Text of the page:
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Employment Relations in the United Kingdom - Essay Example

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Name Institution Course Instructor Date Employment relations in the United Kingdom Employment relations in the United Kingdom, like in many parts of the world, have a common characteristic of voluntary influence of social entities, with insignificant influence of the state…
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Employment Relations in the United Kingdom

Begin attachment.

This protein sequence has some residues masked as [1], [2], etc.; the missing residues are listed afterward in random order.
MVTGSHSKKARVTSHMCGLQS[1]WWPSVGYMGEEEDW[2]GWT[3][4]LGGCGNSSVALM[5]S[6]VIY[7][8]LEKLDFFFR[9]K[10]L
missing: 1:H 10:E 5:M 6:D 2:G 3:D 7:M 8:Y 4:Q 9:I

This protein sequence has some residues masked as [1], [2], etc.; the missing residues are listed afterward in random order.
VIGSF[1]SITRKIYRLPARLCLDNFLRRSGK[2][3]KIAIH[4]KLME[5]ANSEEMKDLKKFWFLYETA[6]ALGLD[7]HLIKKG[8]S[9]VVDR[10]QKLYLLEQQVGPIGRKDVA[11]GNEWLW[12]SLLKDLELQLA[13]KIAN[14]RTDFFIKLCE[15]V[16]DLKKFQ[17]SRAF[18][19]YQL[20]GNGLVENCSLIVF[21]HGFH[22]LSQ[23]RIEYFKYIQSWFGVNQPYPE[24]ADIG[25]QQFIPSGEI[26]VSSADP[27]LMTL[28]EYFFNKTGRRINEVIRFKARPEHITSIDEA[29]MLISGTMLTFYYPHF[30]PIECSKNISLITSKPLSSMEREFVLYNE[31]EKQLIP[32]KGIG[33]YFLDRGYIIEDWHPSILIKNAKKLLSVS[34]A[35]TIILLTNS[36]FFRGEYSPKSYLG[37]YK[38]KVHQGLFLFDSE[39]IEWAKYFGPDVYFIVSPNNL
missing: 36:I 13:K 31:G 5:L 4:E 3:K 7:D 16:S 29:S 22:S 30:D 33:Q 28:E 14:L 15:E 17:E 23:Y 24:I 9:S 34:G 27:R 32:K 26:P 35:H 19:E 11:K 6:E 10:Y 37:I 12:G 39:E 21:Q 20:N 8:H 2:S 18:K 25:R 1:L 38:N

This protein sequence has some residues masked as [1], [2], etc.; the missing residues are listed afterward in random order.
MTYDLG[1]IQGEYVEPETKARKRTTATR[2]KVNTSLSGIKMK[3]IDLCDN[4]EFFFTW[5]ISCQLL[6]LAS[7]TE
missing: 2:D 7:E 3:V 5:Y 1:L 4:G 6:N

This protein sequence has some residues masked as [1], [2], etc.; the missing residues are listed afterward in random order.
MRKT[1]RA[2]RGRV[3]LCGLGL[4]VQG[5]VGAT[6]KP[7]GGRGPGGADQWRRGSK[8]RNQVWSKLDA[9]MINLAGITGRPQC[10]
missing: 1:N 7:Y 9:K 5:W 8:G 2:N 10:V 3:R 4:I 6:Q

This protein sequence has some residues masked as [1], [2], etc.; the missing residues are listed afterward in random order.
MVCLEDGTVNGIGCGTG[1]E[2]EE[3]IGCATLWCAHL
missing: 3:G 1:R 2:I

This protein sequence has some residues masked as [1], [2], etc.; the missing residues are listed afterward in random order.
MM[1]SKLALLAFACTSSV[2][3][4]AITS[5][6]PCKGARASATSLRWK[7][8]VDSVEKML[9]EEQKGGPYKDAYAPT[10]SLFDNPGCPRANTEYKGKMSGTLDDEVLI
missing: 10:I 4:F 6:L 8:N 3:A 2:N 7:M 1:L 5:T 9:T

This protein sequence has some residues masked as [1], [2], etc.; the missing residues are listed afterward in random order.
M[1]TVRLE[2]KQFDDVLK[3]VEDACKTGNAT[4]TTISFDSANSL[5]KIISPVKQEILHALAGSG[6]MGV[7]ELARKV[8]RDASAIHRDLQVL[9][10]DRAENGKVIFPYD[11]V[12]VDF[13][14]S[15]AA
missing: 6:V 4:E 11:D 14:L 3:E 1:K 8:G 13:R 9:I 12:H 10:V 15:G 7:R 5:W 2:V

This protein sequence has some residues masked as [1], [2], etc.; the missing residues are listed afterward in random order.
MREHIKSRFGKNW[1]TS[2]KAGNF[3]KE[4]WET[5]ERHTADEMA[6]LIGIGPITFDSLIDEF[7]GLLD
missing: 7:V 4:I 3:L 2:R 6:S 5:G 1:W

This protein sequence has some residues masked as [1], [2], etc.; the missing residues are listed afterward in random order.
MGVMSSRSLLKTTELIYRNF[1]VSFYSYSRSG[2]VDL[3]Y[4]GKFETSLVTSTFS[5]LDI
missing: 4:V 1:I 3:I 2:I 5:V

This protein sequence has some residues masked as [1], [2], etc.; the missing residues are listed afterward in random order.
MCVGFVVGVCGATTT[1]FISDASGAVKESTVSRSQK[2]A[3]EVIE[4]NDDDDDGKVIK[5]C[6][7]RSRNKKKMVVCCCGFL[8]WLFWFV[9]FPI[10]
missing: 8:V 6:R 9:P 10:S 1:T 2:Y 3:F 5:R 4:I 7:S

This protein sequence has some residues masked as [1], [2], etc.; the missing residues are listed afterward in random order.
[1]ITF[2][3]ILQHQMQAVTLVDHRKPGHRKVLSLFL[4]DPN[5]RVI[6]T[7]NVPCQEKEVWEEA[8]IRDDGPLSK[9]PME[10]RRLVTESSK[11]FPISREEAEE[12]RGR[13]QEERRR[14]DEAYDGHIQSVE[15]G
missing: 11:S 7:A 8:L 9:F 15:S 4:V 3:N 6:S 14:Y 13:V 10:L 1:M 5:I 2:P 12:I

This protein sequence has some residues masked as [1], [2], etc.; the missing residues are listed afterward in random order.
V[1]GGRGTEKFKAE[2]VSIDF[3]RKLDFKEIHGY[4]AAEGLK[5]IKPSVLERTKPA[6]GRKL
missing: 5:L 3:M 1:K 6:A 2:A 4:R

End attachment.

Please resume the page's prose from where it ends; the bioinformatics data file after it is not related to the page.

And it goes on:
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Download file to see previous pages In fact, by 1910, trade unions had the authority to engage in strikes, industrial actions and mass protests, without running the risk of prosecution for any damages resulting from such acts. At the time, there was minimal regulation of safety and health standards for workplaces, with trade unions taking up the role of championing for such rights. With European nation having colonies around the world, the economic context was quite favourable (McCrudden, 2007:259). Acquisition of raw materials, cheap labour and a huge market for industrial products was the defining feature of the European economy at the time. As such, the rise of trade unions, with minimal control from the respective central governments was a common figure. In the United Kingdom, the law at the time allowed for industrial action between employers and their employees, without any interference by the state (Nick, 2010: 111). Perhaps, this was a sort of “immunity” from the provisions of the prevalent common law, which does not recognise such rights. The United Kingdom was among the very first countries to institute industrial relations in its systems (Lewis, 1983: 271). Since this development, the UK has seen a major turn of events over the time, to the present day state of affairs, in the employment and labour market. Perhaps, modern day industrial relations have their basis and growth in the Great Britain, dating back to the early twentieth century. Right from the start of the industrial revolution, the UK has played a great role in modelling labour and employment relations around the globe. In fact, any literature or study, which does not refer to the industrial revolution, will have difficulties in explaining labour relations in any part of the world. In the early parts of the twentieth century, the relations in the industrial sector relied on regulation for the purposes of controlling the wage conflicts between employers and their staff, and the steep competition between industry players as well. The result was creation of the first industrial relations regulation, primarily focusing on addressing the twin problems above (Darlington & Lyddon, 2001: 53). After the world war, there was an increase in the need to produce more for the war-ravaged economy. However, pertinent issues around wages, extraneous working conditions, and deteriorated working environments were a major concern among many industries. With this scenario, in 1968 trade unions came into play, as a channel through which employees in all industries and firms could have level bargaining grounds (Singh, 2005: 165). With these unions, the landscape of industrial labour relation begun to change dramatically, as employees got more power to champion for their rights, especially on wages and working conditions. Trade unions played a major role in determining employment relations in the United Kingdom. The British labour relations fall under three categories, over the last century. Firstly, the volunteer philosophy is an integral aspect of the growth of collective bargaining for workers. Secondly, there was the establishment of trade unions, whose mandate was to champion for the wages, and minimum responsibility of the employers to their employees (Heery, 2010: 80). This was particularly crucial in creation of an independent entity, free from state influence on the affairs of the work place. This development kept the state away from active engagement in the employment ...Download file to see next pagesRead More
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